Which findings on ultrasonography are characteristic of renal lymphoma?

Updated: Mar 22, 2019
  • Author: Ali Shirkhoda, MD; Chief Editor: Eugene C Lin, MD  more...
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Ultrasonography often demonstrates single or multiple renal masses that have low-level echoes (see the the first image below). Occasionally, the ultrasonographic findings may appear normal because of the small size of the renal nodules (see the second image below). In addition, varying degrees of hydronephrosis may be seen because of compression of the renal hilum that is caused by lymph nodes or obstruction of the ureters. [20, 4]

Axial sonogram in a 22-year-old woman with known l Axial sonogram in a 22-year-old woman with known lymphoma. A baseline sonogram was performed, which demonstrated renal lymphoma. This image depicts a large kidney with heterogeneous echotexture and poorly defined areas of hypoechogenicity. A mild degree of hydronephrosis is noted. After chemotherapy, follow-up ultrasonographic images showed complete resolution of the renal lymphoma.
Sagittal baseline sonogram in a 15-year-old male a Sagittal baseline sonogram in a 15-year-old male adolescent with non-Hodgkin lymphoma. This image shows near-normal architecture of the left kidney. Both kidneys were reported as normal (left kidney size, 11.4 X 5.7 cm), and no indication of hydronephrosis was noted.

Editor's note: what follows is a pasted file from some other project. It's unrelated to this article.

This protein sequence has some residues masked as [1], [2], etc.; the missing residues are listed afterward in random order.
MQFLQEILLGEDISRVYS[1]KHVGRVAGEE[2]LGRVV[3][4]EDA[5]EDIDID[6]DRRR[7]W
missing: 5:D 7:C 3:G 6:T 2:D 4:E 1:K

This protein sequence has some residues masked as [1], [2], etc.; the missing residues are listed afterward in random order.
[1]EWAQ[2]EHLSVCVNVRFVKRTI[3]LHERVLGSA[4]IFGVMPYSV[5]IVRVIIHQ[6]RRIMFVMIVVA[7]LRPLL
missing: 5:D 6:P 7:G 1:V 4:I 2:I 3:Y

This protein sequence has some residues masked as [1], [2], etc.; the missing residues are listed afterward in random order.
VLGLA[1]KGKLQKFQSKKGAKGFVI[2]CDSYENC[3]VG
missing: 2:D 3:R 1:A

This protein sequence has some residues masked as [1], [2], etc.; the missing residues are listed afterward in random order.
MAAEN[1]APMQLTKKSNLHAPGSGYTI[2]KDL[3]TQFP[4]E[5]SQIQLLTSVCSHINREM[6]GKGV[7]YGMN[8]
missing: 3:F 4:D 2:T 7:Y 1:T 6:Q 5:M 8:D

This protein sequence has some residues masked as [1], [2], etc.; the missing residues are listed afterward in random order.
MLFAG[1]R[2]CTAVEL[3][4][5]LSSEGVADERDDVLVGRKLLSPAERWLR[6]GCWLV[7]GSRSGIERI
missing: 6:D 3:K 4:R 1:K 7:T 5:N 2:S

On sonograms, a perirenal hypoechoic halo is characteristic of perirenal lymphoma (see the image below).

Sonogram in a 62-year-old man who presented with p Sonogram in a 62-year-old man who presented with palpable flank masses demonstrates perirenal lymphoma without retroperitoneal adenopathy. Although the left kidney appears to show no indication of a mass or hydronephrosis, a hypoechoic but solid-appearing area surrounds the kidney. The ultrasonographic findings may simply represent a perirenal complicated fluid collection or edema; however, perirenal lymphoma should be considered. Because of the underlying renal disease, the echotexture is increased throughout the kidney. This study was followed by computed tomography scanning and magnetic resonance imaging.

The degree of confidence with the ultrasonographic assessment of renal involvement is lower than that of CT scanning or MRI; however, in patients with perirenal involvement, the pattern of a halo sign is a characteristic finding.

As a result of the homogeneous nature of large lesions, these lesions appear hypoechoic on ultrasonography, but without enhanced through-transmission. Occasionally, differentiating large lesions from a simple or a complicated cyst is difficult. If the lesions are small or if the nature of involvement is diffuse, the ultrasonographic findings can be normal.

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